The organisation that represents work-based training providers in Wales has written to the Welsh and UK Governments seeking detailed information about how the new Apprenticeship Levy will impact on the nation’s highly successful apprenticeship programme.
The National Training Federation for Wales (NTfW) wants a commitment from both governments that all money raised by the levy is fairly distributed across the UK for employers to spend on apprenticeships.
The NTfW has also called for a meeting with UK Skills Minister Nick Bowles to discuss the practical implications of the levy, which was highlighted by Chancellor George Osborne in the UK Government’s recent Comprehensive Spending Review.
Concerns have been raised by the NTfW, echoed by Wales’ Deputy Minister for Skills, Julie James, that a levy of 0.5% of payroll costs on all large UK employers to fund new apprenticeships paid through PAYE will have major consequences for the Welsh Government’s own apprenticeship programme
Due to be introduced in 2017, the levy will apply to both private and public sector employers and there are concerns that the knock on effects on employers, funding and the current apprenticeship programme in Wales have not been fully considered.
UK Government’s ‘Vision for 2020’ states: “By 2019-20, the levy is expected to raise £3 billion in the UK. Spending on apprenticeships in England will be £2.5 billion, and Scotland, Wales, and Northern Ireland will receive their fair share of the levy.”
The NTfW is keen to establish what methodology the UK Government plans to use to ensure that Wales receives its ‘fair share’ and how it envisages that money raised by the levy will be allocated to the nation.
A report commissioned by the NTfW earlier this year revealed that apprenticeships in Wales generate more than £1 billion a year for the nation’s economy and represent excellent investment for the Welsh Government.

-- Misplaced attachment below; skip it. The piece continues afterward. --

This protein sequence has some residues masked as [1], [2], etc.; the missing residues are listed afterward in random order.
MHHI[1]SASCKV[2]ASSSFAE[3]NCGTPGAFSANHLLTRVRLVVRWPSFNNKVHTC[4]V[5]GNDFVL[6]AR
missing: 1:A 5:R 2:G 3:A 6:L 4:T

Peter Rees, NTfW chairman, said: “There is a great deal of concern amongst our membership that a decision has been made in Westminster which has had very little regard for the potential impact on apprenticeships policy here in Wales. After all, this is a devolved matter.
“We are not against the principle of an apprenticeships levy. In fact, in our response to the Welsh Government’s consultation on co-investment in skills, we encouraged them to explore how this could work in Wales.
“We agree with the Welsh Government when they say that the announcement of the UK Apprenticeships Levy has cut across the devolution of skills policy and has only served to confuse the situation for employers. That’s why we have written to both the Welsh Government and the UK Government to seek clarity on the situation.
“We are calling for an immediate analysis of how the levy can be used to increase the uptake of apprenticeships here in Wales in a way that minimises bureaucracy for employers, maintains Wales’ high quality provision and ensures that the backbone of the Welsh economy – micro and small businesses – are not forgotten as large employers race to recoup what they have paid in.
“As a Network, we remain committed to delivering high quality apprenticeships for individuals and employers across Wales. We will continue to work with the Welsh and UK Governments to understand the detail of the levy and its potential impacts, in order that we can keep employers and their representative bodies informed of developments.”